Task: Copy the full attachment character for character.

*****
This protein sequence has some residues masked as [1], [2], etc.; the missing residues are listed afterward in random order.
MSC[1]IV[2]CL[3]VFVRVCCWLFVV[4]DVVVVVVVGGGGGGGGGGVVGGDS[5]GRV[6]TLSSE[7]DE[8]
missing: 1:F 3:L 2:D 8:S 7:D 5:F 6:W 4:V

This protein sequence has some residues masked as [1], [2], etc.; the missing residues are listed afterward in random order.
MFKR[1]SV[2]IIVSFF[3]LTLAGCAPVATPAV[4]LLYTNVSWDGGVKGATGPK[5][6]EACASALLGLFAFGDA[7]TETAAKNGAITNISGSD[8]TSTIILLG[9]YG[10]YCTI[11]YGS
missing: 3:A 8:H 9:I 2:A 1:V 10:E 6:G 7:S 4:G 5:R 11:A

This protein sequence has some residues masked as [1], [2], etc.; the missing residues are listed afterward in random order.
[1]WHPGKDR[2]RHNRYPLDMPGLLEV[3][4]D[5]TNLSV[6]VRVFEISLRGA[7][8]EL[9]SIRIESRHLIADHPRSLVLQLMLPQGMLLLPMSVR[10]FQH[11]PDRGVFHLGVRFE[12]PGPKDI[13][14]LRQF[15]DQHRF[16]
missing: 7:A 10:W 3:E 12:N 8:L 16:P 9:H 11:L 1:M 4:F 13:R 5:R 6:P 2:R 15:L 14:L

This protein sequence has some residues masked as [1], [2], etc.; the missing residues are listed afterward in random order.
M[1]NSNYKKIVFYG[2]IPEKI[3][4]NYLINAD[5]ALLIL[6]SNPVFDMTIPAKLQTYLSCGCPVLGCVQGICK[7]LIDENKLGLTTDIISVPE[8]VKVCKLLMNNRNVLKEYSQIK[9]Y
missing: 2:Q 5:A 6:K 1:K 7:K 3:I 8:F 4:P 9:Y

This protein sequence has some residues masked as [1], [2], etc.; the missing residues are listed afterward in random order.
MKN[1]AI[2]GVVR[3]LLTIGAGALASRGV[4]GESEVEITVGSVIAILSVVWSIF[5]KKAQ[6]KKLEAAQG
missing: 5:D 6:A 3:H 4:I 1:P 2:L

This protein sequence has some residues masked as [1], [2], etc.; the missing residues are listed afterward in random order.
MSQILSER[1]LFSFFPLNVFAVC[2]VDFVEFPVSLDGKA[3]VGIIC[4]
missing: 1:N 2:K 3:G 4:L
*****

This protein sequence has some residues masked as [1], [2], etc.; the missing residues are listed afterward in random order.
MSC[1]IV[2]CL[3]VFVRVCCWLFVV[4]DVVVVVVVGGGGGGGGGGVVGGDS[5]GRV[6]TLSSE[7]DE[8]
missing: 1:F 3:L 2:D 8:S 7:D 5:F 6:W 4:V

This protein sequence has some residues masked as [1], [2], etc.; the missing residues are listed afterward in random order.
MFKR[1]SV[2]IIVSFF[3]LTLAGCAPVATPAV[4]LLYTNVSWDGGVKGATGPK[5][6]EACASALLGLFAFGDA[7]TETAAKNGAITNISGSD[8]TSTIILLG[9]YG[10]YCTI[11]YGS
missing: 3:A 8:H 9:I 2:A 1:V 10:E 6:G 7:S 4:G 5:R 11:A

This protein sequence has some residues masked as [1], [2], etc.; the missing residues are listed afterward in random order.
[1]WHPGKDR[2]RHNRYPLDMPGLLEV[3][4]D[5]TNLSV[6]VRVFEISLRGA[7][8]EL[9]SIRIESRHLIADHPRSLVLQLMLPQGMLLLPMSVR[10]FQH[11]PDRGVFHLGVRFE[12]PGPKDI[13][14]LRQF[15]DQHRF[16]
missing: 7:A 10:W 3:E 12:N 8:L 16:P 9:H 11:L 1:M 4:F 13:R 5:R 6:P 2:R 15:L 14:L

This protein sequence has some residues masked as [1], [2], etc.; the missing residues are listed afterward in random order.
M[1]NSNYKKIVFYG[2]IPEKI[3][4]NYLINAD[5]ALLIL[6]SNPVFDMTIPAKLQTYLSCGCPVLGCVQGICK[7]LIDENKLGLTTDIISVPE[8]VKVCKLLMNNRNVLKEYSQIK[9]Y
missing: 2:Q 5:A 6:K 1:K 7:K 3:I 8:F 4:P 9:Y

This protein sequence has some residues masked as [1], [2], etc.; the missing residues are listed afterward in random order.
MKN[1]AI[2]GVVR[3]LLTIGAGALASRGV[4]GESEVEITVGSVIAILSVVWSIF[5]KKAQ[6]KKLEAAQG
missing: 5:D 6:A 3:H 4:I 1:P 2:L

This protein sequence has some residues masked as [1], [2], etc.; the missing residues are listed afterward in random order.
MSQILSER[1]LFSFFPLNVFAVC[2]VDFVEFPVSLDGKA[3]VGIIC[4]
missing: 1:N 2:K 3:G 4:L